Capital equipment specialist Terex (NYSE: TEX) posted fourth-quarter and full-year 2016 results this week. As expected, earnings were hurt by weak industry demand and huge charges tied to its restructuring initiatives. Yet the company made important progress toward simplifying its portfolio and lowering its cost structure so that it has a good shot to return to profitability in 2017.
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Here's a look at how the headline results compare against the prior year:
Data source: Terex financial filings.
What happened this quarter?
Sales slumped by double digits, which met management's low expectations but marked only the slightest improvement from the prior quarter's 19% dive.
Image source: Terex.
Key highlights of the quarter include:
- The crane business endured a 20% sales decline and produced a $280 million loss that was severely inflated by restructuring charges. Adjusting for those one-time expenses, the division remained in the red by posting a $7 million loss as capital replacement rates dove.
- Aerial work platform demand dropped 18% while profitability was cut nearly in half to 5% of sales.
- The materials processing division fell slightly, but cost cuts helped push segment profitability up to 10% of sales from 6% in the prior-year period.
- Sales fell by 22% in Western Europe, rose in the Asia-Pacific region, and declined by 13% in North America, which accounts for roughly half of Terex's business.
- Terex made several improvements to its balance sheet, including reducing debt by nearly 40% and refinancing remaining debt so that annual interest expenses will be at least $35 million lower going forward.
- Management boosted Terex's share repurchase program and raised the dividend by 14% to $0.08 per share.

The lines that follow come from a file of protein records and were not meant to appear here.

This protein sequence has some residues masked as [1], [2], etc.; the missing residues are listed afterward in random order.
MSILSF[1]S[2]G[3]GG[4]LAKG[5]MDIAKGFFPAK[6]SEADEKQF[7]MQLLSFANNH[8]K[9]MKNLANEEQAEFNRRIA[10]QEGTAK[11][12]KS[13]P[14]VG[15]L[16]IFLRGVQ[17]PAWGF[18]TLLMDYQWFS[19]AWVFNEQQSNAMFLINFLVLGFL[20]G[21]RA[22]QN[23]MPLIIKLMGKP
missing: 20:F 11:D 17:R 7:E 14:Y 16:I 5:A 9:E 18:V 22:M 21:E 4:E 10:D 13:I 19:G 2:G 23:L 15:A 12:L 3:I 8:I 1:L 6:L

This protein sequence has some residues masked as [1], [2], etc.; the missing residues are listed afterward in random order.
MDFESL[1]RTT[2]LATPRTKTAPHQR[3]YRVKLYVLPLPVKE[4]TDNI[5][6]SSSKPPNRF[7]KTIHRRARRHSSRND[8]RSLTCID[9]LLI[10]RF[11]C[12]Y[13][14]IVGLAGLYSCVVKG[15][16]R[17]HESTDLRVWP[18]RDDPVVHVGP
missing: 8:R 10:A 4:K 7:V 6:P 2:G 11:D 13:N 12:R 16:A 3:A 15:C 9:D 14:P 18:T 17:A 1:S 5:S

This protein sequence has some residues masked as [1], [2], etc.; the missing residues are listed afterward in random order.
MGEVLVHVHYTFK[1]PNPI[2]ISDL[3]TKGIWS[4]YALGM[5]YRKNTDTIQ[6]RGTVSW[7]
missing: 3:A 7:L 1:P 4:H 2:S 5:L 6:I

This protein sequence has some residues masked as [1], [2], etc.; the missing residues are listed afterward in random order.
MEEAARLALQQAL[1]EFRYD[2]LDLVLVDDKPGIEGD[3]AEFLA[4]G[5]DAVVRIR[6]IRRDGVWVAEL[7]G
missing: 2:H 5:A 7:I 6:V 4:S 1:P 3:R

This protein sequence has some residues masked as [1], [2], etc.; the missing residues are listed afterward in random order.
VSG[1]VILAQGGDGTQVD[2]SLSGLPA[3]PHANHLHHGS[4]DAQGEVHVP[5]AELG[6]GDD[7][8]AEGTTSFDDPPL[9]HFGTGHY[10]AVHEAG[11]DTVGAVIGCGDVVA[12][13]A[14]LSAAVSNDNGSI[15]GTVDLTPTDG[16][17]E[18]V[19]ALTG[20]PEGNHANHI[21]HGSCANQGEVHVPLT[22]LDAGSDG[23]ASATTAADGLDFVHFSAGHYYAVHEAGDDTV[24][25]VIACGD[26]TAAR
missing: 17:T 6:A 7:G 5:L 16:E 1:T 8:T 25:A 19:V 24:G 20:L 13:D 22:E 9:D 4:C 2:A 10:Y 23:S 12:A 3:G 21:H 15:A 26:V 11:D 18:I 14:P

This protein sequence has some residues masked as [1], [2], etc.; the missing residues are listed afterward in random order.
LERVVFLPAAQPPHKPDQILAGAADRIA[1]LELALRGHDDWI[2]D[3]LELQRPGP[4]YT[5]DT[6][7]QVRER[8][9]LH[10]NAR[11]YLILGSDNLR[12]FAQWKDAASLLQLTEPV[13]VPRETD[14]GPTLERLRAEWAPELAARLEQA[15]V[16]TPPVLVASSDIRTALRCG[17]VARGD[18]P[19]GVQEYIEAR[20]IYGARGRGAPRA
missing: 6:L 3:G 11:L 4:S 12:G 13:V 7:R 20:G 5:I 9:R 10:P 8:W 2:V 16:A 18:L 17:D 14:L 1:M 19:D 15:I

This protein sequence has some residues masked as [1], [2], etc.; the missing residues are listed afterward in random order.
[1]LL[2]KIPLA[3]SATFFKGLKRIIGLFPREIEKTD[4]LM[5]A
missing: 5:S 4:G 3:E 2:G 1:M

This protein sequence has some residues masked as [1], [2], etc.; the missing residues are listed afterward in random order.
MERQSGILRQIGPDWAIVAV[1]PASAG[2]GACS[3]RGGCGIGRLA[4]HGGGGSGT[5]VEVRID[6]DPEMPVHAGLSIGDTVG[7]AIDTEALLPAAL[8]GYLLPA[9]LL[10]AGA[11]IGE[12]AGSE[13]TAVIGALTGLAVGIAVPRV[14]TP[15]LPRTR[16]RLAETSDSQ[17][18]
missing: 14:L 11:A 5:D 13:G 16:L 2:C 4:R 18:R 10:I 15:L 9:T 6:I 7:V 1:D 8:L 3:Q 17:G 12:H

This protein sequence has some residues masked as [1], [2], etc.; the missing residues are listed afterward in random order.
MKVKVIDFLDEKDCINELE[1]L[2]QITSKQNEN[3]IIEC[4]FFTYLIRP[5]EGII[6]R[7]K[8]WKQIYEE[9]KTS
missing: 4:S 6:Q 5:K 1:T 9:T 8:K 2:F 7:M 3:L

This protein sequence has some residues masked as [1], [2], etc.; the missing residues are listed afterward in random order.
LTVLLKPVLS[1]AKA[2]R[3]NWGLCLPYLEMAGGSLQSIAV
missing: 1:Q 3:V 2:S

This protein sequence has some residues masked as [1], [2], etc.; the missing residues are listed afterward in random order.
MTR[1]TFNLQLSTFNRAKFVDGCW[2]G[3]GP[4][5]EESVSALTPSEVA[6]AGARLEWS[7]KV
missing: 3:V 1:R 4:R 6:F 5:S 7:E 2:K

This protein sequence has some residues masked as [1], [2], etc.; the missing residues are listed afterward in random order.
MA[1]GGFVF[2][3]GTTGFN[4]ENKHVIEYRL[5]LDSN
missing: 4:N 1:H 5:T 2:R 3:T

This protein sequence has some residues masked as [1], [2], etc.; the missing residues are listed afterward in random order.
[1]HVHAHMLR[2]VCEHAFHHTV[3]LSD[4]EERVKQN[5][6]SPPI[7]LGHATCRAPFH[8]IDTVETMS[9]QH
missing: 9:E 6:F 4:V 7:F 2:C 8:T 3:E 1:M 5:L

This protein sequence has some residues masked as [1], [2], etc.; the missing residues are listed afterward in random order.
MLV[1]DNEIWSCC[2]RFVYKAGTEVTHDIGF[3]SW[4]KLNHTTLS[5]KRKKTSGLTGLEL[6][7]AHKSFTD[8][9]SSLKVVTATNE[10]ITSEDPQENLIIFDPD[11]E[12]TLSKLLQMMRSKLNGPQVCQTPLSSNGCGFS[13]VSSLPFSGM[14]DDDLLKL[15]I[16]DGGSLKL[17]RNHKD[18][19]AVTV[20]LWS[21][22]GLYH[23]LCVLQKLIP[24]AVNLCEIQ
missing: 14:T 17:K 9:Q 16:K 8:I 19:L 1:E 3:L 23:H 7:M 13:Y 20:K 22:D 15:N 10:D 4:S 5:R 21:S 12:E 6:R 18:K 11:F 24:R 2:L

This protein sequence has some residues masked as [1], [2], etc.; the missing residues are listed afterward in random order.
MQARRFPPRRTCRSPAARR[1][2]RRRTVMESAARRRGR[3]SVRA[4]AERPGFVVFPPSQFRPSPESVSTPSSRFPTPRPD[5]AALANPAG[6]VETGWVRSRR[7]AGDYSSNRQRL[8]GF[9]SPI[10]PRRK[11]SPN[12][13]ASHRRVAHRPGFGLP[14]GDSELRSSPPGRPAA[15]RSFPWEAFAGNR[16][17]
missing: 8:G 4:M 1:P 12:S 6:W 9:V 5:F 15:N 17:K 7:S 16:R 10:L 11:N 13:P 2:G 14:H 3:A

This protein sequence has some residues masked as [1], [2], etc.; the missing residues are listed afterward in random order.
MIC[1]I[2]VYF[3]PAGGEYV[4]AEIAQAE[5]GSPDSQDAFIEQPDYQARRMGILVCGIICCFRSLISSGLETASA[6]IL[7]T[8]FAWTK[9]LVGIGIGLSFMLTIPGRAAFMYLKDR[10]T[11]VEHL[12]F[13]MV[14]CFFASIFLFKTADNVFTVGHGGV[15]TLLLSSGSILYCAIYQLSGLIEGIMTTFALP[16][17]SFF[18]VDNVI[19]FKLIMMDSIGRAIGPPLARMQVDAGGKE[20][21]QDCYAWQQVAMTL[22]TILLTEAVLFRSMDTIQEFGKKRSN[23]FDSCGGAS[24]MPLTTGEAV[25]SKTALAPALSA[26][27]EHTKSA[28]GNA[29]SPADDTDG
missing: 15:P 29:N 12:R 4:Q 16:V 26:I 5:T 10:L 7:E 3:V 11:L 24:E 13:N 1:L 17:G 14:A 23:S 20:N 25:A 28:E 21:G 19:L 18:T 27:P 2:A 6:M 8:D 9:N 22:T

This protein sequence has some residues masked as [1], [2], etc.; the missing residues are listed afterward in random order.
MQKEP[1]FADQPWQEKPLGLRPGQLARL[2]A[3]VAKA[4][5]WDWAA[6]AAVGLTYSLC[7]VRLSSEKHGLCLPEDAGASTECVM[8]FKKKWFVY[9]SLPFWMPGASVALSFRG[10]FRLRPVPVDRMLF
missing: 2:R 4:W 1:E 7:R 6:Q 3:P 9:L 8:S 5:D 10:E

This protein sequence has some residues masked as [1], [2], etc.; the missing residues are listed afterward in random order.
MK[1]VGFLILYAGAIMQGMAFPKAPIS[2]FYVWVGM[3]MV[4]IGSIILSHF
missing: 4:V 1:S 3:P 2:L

What management had to say
"Our fourth quarter results were in line with our expectations and reflect the challenging global market conditions," CEO John Garrison said in a press release. While executives have no control over industry trends, they did make several big moves aimed at reducing the size of the business to reflect lower sales volumes.
"We completed the sale of our [materials handling and processing] business, initiated major restructuring actions within our Cranes segment, and dramatically improved our balance sheet," Garrison explained. "We continue to implement our strategy, to focus and simplify the company, and build capabilities in key commercial and operational areas."
Executives see Terex's major markets continuing to decline in 2017. Both the aerial work platform and crane divisions will sink by around 11%, they project, as the materials processing segment ticks higher on improving demand in the construction market.
Overall, Garrison and his team see revenue falling 11% thanks to stubbornly weak replacement demand. Profitability should tick down to 4.5% of sales from 4.7%. Yet this year's dramatic cost-cutting and brand sales will likely produce decent financial results despite the operating slump. Terex believes it will generate between $0.60 per share and $0.80 per share for the year.
That's far below the $1.33 per share it booked as recently as 2015, but would still represent a solid improvement over last year's $1.63-per-share loss. At the same time, investors will see modest direct benefits from Terex's improved finances as the company ramps up its cash returns through a higher dividend and more spending on stock buybacks.
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